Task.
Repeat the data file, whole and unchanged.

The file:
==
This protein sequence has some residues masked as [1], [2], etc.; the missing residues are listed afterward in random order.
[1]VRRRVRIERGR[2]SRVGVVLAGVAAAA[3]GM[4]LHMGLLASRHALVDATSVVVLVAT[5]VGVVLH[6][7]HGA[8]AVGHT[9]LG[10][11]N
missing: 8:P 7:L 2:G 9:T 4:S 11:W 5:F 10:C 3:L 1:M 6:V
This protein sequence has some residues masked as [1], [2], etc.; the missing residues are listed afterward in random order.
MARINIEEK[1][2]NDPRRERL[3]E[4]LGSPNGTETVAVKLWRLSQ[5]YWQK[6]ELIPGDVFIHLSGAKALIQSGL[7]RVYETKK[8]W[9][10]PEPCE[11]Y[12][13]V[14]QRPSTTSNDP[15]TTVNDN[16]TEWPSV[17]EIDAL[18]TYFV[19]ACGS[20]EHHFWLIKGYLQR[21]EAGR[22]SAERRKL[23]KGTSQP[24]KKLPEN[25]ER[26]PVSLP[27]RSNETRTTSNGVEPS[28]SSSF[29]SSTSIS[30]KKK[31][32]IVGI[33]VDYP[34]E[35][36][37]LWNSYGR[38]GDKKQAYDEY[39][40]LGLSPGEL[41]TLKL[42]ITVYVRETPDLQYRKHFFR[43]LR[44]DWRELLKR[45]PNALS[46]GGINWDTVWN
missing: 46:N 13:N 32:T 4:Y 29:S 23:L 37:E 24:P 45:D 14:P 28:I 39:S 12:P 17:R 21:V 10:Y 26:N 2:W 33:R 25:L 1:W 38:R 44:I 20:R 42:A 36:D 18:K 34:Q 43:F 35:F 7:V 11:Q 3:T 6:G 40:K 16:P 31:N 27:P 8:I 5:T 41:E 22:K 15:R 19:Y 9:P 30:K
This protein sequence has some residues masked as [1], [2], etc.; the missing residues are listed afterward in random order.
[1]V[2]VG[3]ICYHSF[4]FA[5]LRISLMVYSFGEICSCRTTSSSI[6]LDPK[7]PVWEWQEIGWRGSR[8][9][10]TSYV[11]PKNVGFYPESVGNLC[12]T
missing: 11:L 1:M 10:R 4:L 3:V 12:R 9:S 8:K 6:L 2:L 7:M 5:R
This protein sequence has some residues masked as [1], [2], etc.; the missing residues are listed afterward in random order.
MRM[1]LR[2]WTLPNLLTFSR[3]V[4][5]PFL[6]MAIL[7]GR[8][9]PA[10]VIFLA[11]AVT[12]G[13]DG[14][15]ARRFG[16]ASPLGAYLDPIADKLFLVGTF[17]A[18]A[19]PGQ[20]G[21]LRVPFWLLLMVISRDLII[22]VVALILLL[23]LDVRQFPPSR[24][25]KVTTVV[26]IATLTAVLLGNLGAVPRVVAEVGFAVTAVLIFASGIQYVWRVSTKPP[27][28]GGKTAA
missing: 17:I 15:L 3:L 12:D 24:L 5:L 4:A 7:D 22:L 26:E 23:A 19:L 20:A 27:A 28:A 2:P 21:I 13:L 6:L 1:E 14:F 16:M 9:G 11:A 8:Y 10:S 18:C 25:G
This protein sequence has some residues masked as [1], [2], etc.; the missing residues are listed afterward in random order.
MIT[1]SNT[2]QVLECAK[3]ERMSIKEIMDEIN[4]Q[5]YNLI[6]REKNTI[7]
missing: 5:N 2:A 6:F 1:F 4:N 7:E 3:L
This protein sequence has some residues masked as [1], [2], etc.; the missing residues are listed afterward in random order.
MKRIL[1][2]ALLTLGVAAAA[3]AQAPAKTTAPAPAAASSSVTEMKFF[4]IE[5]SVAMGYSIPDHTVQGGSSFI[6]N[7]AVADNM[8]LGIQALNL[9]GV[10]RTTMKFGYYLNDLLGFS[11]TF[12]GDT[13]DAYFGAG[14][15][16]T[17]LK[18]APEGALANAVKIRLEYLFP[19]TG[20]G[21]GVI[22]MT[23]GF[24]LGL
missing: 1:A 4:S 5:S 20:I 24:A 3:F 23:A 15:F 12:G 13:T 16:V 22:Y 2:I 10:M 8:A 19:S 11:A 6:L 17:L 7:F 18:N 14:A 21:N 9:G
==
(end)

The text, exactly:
This protein sequence has some residues masked as [1], [2], etc.; the missing residues are listed afterward in random order.
[1]VRRRVRIERGR[2]SRVGVVLAGVAAAA[3]GM[4]LHMGLLASRHALVDATSVVVLVAT[5]VGVVLH[6][7]HGA[8]AVGHT[9]LG[10][11]N
missing: 8:P 7:L 2:G 9:T 4:S 11:W 5:F 10:C 3:L 1:M 6:V
This protein sequence has some residues masked as [1], [2], etc.; the missing residues are listed afterward in random order.
MARINIEEK[1][2]NDPRRERL[3]E[4]LGSPNGTETVAVKLWRLSQ[5]YWQK[6]ELIPGDVFIHLSGAKALIQSGL[7]RVYETKK[8]W[9][10]PEPCE[11]Y[12][13]V[14]QRPSTTSNDP[15]TTVNDN[16]TEWPSV[17]EIDAL[18]TYFV[19]ACGS[20]EHHFWLIKGYLQR[21]EAGR[22]SAERRKL[23]KGTSQP[24]KKLPEN[25]ER[26]PVSLP[27]RSNETRTTSNGVEPS[28]SSSF[29]SSTSIS[30]KKK[31][32]IVGI[33]VDYP[34]E[35][36][37]LWNSYGR[38]GDKKQAYDEY[39][40]LGLSPGEL[41]TLKL[42]ITVYVRETPDLQYRKHFFR[43]LR[44]DWRELLKR[45]PNALS[46]GGINWDTVWN
missing: 46:N 13:N 32:T 4:Y 29:S 23:L 37:E 24:P 45:D 14:P 28:I 39:S 12:P 17:R 21:V 10:Y 26:N 2:W 33:R 25:L 1:W 38:R 44:I 20:R 42:A 36:D 18:K 34:Q 43:F 35:F 7:V 11:Q 3:T 6:G 40:K 16:P 31:N 27:P 8:I 5:T 41:E 22:K 15:R 19:Y 9:P 30:K
This protein sequence has some residues masked as [1], [2], etc.; the missing residues are listed afterward in random order.
[1]V[2]VG[3]ICYHSF[4]FA[5]LRISLMVYSFGEICSCRTTSSSI[6]LDPK[7]PVWEWQEIGWRGSR[8][9][10]TSYV[11]PKNVGFYPESVGNLC[12]T
missing: 11:L 1:M 10:R 4:L 3:V 12:R 9:S 8:K 6:L 2:L 7:M 5:R
This protein sequence has some residues masked as [1], [2], etc.; the missing residues are listed afterward in random order.
MRM[1]LR[2]WTLPNLLTFSR[3]V[4][5]PFL[6]MAIL[7]GR[8][9]PA[10]VIFLA[11]AVT[12]G[13]DG[14][15]ARRFG[16]ASPLGAYLDPIADKLFLVGTF[17]A[18]A[19]PGQ[20]G[21]LRVPFWLLLMVISRDLII[22]VVALILLL[23]LDVRQFPPSR[24][25]KVTTVV[26]IATLTAVLLGNLGAVPRVVAEVGFAVTAVLIFASGIQYVWRVSTKPP[27][28]GGKTAA
missing: 17:I 15:L 3:L 12:D 24:L 5:L 4:A 7:D 22:L 26:E 23:A 19:L 20:A 27:A 28:A 2:P 21:I 13:L 6:L 1:E 14:F 16:M 9:G 11:A 8:Y 10:S 18:C 25:G
This protein sequence has some residues masked as [1], [2], etc.; the missing residues are listed afterward in random order.
MIT[1]SNT[2]QVLECAK[3]ERMSIKEIMDEIN[4]Q[5]YNLI[6]REKNTI[7]
missing: 5:N 2:A 6:F 1:F 4:N 7:E 3:L
This protein sequence has some residues masked as [1], [2], etc.; the missing residues are listed afterward in random order.
MKRIL[1][2]ALLTLGVAAAA[3]AQAPAKTTAPAPAAASSSVTEMKFF[4]IE[5]SVAMGYSIPDHTVQGGSSFI[6]N[7]AVADNM[8]LGIQALNL[9]GV[10]RTTMKFGYYLNDLLGFS[11]TF[12]GDT[13]DAYFGAG[14][15][16]T[17]LK[18]APEGALANAVKIRLEYLFP[19]TG[20]G[21]GVI[22]MT[23]GF[24]LGL
missing: 1:A 4:S 5:S 20:I 24:A 3:F 23:A 15:F 12:G 13:T 16:V 22:Y 2:I 10:M 8:A 19:S 11:A 6:L 17:L 7:F 18:N 14:A 21:N 9:G